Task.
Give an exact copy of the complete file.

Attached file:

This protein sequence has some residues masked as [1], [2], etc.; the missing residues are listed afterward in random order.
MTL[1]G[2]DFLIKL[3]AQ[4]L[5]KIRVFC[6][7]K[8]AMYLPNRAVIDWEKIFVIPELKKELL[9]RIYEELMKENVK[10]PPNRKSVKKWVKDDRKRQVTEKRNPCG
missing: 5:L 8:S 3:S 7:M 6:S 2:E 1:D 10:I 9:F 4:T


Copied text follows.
This protein sequence has some residues masked as [1], [2], etc.; the missing residues are listed afterward in random order.
MTL[1]G[2]DFLIKL[3]AQ[4]L[5]KIRVFC[6][7]K[8]AMYLPNRAVIDWEKIFVIPELKKELL[9]RIYEELMKENVK[10]PPNRKSVKKWVKDDRKRQVTEKRNPCG
missing: 5:L 8:S 3:S 7:M 6:S 2:E 1:D 10:I 9:F 4:T